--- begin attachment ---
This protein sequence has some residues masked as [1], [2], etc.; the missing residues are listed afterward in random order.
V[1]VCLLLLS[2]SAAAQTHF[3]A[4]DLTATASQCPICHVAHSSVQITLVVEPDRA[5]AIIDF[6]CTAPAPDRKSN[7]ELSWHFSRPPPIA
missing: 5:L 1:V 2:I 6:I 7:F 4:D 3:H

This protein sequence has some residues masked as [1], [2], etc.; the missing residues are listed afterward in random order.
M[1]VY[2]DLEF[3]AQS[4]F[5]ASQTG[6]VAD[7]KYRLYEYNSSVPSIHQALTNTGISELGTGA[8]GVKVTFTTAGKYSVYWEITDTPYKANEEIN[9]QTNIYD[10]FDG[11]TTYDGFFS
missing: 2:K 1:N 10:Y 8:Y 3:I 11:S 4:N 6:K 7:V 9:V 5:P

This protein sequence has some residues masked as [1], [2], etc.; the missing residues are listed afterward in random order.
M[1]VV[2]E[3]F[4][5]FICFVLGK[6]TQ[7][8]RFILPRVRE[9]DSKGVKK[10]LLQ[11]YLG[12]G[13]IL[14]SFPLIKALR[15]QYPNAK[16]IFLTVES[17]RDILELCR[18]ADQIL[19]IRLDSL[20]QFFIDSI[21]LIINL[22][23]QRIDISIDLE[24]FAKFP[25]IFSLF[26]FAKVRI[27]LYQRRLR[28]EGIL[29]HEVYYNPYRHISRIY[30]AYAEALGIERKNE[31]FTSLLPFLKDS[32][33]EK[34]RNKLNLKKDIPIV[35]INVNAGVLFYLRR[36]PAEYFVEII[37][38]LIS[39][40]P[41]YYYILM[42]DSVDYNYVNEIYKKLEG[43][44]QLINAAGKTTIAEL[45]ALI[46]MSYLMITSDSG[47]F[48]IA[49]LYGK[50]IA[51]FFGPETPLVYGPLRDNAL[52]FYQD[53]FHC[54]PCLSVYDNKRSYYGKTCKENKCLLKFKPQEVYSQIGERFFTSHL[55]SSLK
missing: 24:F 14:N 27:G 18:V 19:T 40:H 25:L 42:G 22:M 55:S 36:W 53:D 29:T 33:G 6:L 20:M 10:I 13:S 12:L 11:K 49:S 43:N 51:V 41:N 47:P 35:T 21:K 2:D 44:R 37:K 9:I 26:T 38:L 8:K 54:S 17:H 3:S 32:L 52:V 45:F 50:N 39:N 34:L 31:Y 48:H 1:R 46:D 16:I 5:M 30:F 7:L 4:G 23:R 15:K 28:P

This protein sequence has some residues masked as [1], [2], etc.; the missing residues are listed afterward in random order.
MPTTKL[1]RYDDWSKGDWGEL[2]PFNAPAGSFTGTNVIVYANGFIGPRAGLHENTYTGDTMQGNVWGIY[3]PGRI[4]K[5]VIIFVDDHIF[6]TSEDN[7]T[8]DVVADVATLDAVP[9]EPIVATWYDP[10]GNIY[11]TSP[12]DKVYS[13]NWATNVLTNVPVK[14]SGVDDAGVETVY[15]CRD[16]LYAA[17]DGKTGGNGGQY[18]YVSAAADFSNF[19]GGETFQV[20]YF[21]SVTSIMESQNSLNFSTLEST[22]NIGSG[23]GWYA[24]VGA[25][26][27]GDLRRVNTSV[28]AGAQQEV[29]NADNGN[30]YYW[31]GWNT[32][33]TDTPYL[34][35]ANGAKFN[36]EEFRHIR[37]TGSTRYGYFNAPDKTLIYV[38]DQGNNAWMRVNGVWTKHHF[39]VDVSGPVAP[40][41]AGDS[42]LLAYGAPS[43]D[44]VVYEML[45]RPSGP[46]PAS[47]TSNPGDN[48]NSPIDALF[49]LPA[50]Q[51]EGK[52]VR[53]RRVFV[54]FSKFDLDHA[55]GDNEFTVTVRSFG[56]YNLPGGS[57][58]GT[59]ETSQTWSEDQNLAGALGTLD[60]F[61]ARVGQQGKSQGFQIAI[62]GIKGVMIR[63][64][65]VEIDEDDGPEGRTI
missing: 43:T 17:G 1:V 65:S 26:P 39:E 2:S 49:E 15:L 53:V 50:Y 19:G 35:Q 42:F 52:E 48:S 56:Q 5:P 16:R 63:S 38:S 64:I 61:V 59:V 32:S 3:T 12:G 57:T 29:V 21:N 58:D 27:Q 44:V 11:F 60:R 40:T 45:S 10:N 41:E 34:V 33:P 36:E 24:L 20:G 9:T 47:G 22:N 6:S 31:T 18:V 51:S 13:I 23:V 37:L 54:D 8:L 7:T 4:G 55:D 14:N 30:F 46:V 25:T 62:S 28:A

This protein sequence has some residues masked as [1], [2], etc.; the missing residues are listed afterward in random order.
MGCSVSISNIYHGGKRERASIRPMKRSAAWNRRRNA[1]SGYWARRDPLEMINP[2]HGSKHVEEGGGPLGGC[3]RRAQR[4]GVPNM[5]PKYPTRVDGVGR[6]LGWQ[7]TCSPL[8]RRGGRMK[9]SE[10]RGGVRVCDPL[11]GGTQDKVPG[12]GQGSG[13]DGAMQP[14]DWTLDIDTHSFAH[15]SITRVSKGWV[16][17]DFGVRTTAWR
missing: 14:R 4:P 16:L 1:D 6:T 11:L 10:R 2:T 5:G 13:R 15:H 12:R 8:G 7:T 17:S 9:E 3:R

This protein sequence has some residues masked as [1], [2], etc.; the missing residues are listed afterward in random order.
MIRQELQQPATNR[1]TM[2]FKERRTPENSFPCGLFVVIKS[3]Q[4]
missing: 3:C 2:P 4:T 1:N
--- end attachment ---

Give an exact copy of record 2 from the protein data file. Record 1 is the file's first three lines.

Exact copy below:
This protein sequence has some residues masked as [1], [2], etc.; the missing residues are listed afterward in random order.
M[1]VY[2]DLEF[3]AQS[4]F[5]ASQTG[6]VAD[7]KYRLYEYNSSVPSIHQALTNTGISELGTGA[8]GVKVTFTTAGKYSVYWEITDTPYKANEEIN[9]QTNIYD[10]FDG[11]TTYDGFFS
missing: 2:K 1:N 10:Y 8:Y 3:I 11:S 4:N 6:K 7:V 9:V 5:P